Wednesday, July 2, 2014

George Washington's Secret Six: The Spy Ring That Saved the American Revolution by Brian Kilmeade with Don Yaeger | Book Review

I just love reading nonfiction books on George Washington.  I've read well over a dozen and I'm not bored yet.  If I remember correctly, I added this to my own tbr list and within days my sister emailed me to say that I should add this to my tbr list.  She knows me well.  :)  

George Washington's Secret Six didn't actually focus much at all on the man himself and instead concentrated nearly entirely on the spy ring members.  I focused on Revolutionary American History in college and I hadn't heard of the Culper ring before; I was very excited to learn more.  The hubby and I had been watching the TV show White Collar and one of the episodes has Mossy obsessing over this spy ring, then this book came to my attention.  And I must say, this is one of the most accessible adult nonfiction history books I've read!  Accessible meaning: relatively short, to the point, and with excellent prose.

That being said, I want to go ahead and address all the negative reviews on Goodreads.  I feel like most of the people writing these reviews would maybe be happier reading one of the suggested further reading books listed by the authors at the end of the book.  The authors did a ton of research and then boiled it down to make it accessible to the general public.  Not everyone always wants to tackle a 400+ page dense history book that mentions every single known fact about the subject.  In other words, I feel like this poor book may be just a little misjudged.  I thought it was fantastic, and have already passed the recommendation back to my sister, telling her that it was full of neat information about a little-known spy ring without getting bogged down in too much background or detail.

During the Revolutionary War, the British managed to take Long Island.  A lot of people feared that this could cost the colonists the war.  Most of the Loyalists hoped it would cost the revolutionaries the war!  New York became a safe place for Loyalists and a dangerous place for colonists.  Like, there were British soldiers stationed searching cargo boats going back and forth!  And British soldiers were commandeering supplies and foodstuffs, raping women, and demanding quarter in private homes.  They were really not cool.  Five men and one woman were enlisted by George Washington to act as spies.  They were to keep an ear to the ground and gather information that could help the colonial army re-take New York.  All of the agents were issued invisible ink and elaborate chains of communication were set up so that no one was discovered.  One agent, the female known as Agent 355, is still unknown today.  That's how good the Culper ring were at covering their tracks!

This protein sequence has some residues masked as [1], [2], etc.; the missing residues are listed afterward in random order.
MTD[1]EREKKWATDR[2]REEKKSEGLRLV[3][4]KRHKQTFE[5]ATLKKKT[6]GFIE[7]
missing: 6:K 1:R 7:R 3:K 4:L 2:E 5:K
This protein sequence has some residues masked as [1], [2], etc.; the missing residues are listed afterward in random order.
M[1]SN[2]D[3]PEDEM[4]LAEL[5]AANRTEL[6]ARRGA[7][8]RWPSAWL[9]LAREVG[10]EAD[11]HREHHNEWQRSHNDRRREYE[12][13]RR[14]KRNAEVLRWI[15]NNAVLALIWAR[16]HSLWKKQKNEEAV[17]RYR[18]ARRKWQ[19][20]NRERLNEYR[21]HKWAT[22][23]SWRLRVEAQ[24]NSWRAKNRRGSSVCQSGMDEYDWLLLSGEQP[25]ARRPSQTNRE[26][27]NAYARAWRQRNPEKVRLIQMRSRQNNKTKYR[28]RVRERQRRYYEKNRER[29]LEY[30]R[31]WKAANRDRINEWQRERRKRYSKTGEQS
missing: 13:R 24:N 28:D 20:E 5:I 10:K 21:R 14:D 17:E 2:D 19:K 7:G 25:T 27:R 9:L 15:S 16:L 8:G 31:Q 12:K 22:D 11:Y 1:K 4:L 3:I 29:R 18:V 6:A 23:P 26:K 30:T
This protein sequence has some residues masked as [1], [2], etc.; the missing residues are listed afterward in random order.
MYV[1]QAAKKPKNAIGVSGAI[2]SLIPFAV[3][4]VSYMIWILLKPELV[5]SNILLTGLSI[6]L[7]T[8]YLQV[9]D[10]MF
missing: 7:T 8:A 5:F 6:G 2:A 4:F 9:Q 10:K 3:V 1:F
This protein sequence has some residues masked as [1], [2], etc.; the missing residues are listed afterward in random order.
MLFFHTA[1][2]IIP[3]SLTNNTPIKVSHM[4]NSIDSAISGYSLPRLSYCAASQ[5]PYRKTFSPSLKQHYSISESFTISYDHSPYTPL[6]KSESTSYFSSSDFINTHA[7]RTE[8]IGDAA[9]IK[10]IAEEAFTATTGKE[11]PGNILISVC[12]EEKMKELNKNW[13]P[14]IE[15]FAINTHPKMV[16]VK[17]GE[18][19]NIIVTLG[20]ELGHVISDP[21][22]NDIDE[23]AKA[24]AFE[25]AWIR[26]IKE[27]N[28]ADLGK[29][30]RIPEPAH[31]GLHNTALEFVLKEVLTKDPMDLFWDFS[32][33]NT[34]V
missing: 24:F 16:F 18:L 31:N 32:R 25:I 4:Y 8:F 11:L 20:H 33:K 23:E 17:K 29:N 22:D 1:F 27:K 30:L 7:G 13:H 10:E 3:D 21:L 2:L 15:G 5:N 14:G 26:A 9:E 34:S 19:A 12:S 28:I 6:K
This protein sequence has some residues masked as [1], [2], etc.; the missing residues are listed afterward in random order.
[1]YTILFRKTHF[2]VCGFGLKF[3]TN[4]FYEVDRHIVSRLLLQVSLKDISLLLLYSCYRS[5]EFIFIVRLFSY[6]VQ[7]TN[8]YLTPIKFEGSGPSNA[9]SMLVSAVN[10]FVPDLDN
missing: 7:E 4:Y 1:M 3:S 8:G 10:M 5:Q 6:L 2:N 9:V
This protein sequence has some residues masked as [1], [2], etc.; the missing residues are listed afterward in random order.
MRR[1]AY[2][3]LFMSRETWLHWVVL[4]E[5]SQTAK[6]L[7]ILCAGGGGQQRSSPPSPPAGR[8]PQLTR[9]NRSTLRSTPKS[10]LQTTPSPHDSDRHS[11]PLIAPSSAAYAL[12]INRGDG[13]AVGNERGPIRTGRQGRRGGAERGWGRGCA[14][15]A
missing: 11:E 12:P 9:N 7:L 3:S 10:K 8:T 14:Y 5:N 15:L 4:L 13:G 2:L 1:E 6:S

Yes, the authors took a little liberty in re-imagining conversations between members of the spy ring.  But they did so after lots and lots and lots of reading and research.  I feel like they kept true to the original feelings of the spies, and I feel like adding some conversation into the book only improved the comprehension.  

I highly recommend this book to anyone and everyone.  You do not need to have a deep understanding of the Revolutionary War era in order to learn a lot of neat history from this book.  The prose is excellent and never feels bogged down.  It's also a pretty short book for being adult history nonfiction.

*I received my copy from my public library.

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